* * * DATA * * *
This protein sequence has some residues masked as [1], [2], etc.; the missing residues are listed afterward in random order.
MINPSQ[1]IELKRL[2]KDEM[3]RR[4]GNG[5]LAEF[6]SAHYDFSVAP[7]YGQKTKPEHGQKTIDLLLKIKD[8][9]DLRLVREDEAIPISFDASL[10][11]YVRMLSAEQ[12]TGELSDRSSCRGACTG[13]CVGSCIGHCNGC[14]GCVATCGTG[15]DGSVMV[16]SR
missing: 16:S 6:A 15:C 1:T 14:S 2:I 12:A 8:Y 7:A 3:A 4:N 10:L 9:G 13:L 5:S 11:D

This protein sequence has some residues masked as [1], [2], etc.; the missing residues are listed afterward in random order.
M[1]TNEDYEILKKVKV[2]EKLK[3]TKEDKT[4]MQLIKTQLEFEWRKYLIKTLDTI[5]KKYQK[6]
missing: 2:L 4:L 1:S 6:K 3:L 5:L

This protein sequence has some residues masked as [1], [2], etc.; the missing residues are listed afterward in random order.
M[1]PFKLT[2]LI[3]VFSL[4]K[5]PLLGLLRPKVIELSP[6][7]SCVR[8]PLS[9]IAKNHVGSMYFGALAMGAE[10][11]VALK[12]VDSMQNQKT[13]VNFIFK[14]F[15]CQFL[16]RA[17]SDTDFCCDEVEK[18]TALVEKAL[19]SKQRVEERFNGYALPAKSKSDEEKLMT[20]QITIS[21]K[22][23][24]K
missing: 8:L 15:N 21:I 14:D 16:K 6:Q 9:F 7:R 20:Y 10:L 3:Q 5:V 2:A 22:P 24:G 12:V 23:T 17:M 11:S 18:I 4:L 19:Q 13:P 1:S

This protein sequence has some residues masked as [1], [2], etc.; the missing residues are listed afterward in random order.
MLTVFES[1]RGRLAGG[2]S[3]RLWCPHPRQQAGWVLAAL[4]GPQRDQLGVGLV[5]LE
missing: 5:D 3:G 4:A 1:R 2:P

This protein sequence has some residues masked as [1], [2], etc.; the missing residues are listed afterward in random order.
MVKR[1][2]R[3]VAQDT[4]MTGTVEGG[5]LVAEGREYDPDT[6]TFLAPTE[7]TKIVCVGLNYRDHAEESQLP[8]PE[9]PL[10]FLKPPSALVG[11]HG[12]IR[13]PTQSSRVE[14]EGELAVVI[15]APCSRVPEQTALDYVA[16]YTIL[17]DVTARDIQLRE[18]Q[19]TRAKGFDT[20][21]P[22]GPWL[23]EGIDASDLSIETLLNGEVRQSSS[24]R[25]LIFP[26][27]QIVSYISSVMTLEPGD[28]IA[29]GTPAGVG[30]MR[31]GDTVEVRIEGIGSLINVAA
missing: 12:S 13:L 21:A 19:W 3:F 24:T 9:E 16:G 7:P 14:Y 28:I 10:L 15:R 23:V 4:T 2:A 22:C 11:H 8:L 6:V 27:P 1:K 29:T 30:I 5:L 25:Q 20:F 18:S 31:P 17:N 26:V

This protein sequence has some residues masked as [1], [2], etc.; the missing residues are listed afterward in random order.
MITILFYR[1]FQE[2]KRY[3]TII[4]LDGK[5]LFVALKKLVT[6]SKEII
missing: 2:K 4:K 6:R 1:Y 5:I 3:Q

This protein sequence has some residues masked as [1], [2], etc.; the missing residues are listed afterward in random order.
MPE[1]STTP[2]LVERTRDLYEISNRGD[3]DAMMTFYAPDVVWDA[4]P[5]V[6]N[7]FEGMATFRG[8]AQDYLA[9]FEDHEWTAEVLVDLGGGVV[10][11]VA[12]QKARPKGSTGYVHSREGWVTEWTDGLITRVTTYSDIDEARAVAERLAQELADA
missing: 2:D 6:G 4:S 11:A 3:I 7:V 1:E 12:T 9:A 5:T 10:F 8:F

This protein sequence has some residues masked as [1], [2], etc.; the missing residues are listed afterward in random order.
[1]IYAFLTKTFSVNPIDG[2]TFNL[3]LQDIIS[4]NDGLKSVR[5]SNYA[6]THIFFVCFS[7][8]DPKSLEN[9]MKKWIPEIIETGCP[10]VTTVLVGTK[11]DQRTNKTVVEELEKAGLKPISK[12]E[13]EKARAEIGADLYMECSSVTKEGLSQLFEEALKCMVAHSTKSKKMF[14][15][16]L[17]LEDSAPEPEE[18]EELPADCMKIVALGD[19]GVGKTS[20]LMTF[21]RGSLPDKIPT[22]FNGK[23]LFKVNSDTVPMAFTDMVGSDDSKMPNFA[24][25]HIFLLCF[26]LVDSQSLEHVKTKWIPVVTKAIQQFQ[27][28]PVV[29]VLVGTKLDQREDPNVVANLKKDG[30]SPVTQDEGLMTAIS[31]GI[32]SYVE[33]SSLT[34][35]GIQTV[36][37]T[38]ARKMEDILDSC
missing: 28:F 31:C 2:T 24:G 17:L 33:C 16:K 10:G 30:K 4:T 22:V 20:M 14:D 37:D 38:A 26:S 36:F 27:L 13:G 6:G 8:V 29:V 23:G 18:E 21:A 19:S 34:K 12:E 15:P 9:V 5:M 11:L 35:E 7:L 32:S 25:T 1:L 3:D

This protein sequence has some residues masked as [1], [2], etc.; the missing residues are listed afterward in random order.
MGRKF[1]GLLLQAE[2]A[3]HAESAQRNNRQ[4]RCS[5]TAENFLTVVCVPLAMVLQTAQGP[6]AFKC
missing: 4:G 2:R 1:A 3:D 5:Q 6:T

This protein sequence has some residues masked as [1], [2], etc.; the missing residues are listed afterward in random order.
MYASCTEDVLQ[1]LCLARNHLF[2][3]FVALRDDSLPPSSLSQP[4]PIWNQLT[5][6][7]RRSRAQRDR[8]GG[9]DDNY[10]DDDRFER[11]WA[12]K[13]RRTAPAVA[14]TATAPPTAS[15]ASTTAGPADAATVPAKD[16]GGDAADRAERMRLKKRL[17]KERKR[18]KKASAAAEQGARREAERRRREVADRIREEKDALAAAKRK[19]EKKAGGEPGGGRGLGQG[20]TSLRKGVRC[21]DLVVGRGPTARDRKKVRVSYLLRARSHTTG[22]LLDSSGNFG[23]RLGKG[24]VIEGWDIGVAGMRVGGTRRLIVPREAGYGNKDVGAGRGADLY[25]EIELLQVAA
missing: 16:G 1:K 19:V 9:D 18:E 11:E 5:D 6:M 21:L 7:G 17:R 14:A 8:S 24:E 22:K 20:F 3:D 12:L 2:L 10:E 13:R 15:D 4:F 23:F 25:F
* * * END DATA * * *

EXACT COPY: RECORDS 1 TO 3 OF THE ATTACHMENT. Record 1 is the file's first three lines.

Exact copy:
This protein sequence has some residues masked as [1], [2], etc.; the missing residues are listed afterward in random order.
MINPSQ[1]IELKRL[2]KDEM[3]RR[4]GNG[5]LAEF[6]SAHYDFSVAP[7]YGQKTKPEHGQKTIDLLLKIKD[8][9]DLRLVREDEAIPISFDASL[10][11]YVRMLSAEQ[12]TGELSDRSSCRGACTG[13]CVGSCIGHCNGC[14]GCVATCGTG[15]DGSVMV[16]SR
missing: 16:S 6:A 15:C 1:T 14:S 2:I 12:A 8:Y 7:A 3:A 4:N 10:L 9:G 13:L 5:S 11:D

This protein sequence has some residues masked as [1], [2], etc.; the missing residues are listed afterward in random order.
M[1]TNEDYEILKKVKV[2]EKLK[3]TKEDKT[4]MQLIKTQLEFEWRKYLIKTLDTI[5]KKYQK[6]
missing: 2:L 4:L 1:S 6:K 3:L 5:L

This protein sequence has some residues masked as [1], [2], etc.; the missing residues are listed afterward in random order.
M[1]PFKLT[2]LI[3]VFSL[4]K[5]PLLGLLRPKVIELSP[6][7]SCVR[8]PLS[9]IAKNHVGSMYFGALAMGAE[10][11]VALK[12]VDSMQNQKT[13]VNFIFK[14]F[15]CQFL[16]RA[17]SDTDFCCDEVEK[18]TALVEKAL[19]SKQRVEERFNGYALPAKSKSDEEKLMT[20]QITIS[21]K[22][23][24]K
missing: 8:L 15:N 21:I 14:D 16:K 6:Q 9:F 7:R 20:Y 10:L 3:Q 5:V 2:A 22:P 24:G 12:V 23:T 17:M 11:S 18:I 4:L 19:Q 13:P 1:S